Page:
Sixty prisoners remain at Guantanamo Bay prison. The military has worked at transitioning some out of the prison and the pace has picked up in past months, but Donald Trump’s campaign promise to stop the prison from closing has left the fate of many prisoners in limbo.
In a story only on “CBS This Morning,” CBS News correspondent Margaret Brennan visited the detention facility and spoke to the family of one of those prisoners.
On a quiet day in the Guantanamo prison yard, giant buzzards picked over a detainee’s leftovers.
One prisoner spotted our cameras and gave an impromptu art show. We weren’t permitted to film his face, as he described each painting in a mix of English and Arabic.
His name is Khaled Qasim. He’s accused of training with al Qaeda but he has never been charged with a crime, 14 years after arriving here.
Nearly half of the 60 remaining detainees will never be charged, in part due to a lack of conclusive evidence. But Rear Admiral Peter Clarke said there are grounds for their detention.
“I know that the detainees we have here today are not folks who were accidentally rounded up. There is a reason why they’re still here,” Clarke said.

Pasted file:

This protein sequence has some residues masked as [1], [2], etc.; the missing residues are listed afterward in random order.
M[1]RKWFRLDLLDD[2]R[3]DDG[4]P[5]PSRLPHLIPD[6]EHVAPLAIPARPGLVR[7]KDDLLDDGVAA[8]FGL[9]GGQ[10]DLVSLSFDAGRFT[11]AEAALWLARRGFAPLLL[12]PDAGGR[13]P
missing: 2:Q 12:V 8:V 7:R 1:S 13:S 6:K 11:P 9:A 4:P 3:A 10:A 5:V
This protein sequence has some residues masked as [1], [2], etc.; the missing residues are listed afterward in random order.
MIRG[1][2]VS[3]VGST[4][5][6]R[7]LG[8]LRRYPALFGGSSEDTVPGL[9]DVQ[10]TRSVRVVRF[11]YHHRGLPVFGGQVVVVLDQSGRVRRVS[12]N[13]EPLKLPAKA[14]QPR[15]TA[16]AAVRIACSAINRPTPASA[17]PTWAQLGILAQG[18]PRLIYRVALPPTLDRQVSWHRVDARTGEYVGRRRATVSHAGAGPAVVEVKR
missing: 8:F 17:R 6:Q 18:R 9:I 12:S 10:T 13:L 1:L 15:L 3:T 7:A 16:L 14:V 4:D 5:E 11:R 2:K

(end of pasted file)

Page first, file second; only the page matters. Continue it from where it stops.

Saifullah Paracha is the oldest detainee at 69. He claims his encounters with both Osama bin Laden and 9/11 mastermind Khalid Sheikh Mohammed were innocent.
The U.S. intelligence community disagrees, but his son Mustafa said it’s not fair to continue holding him. “Charge him, take him to court, release him, transfer to the U.S. But something needs to be done,” Mustafa said.
Paracha’s lawyer David Remes is afraid the prison doors will slam shut when Donald Trump takes office. His client told him the prisoners were on edge on election night.
“He said that many detainees thought that it was the end of the world and felt terrible and that many detainees asked for tranquilizers, sleeping pills, because they were so distraught,” Remes said.
Some prisoners are being freed, as the U.S. no long considers them a security threat. Commander Steven Gabavics told us that before leaving, detainees stay in a college dorm-like apartment to begin adjusting to life on the outside.
“They’ll have refrigerators, they have the shower, they have the TV for access, they’ll have a DVD player,” Gabavics said. “They’ll have, if they want to, a PlayStation game.”
The route out of the prison is called “the pathway to freedom.”
Officials here insist that they are not rushing out any prisoners, but there is congressional concern that they are being sent to countries that won’t adequately monitor them or stop them from posing a future threat.
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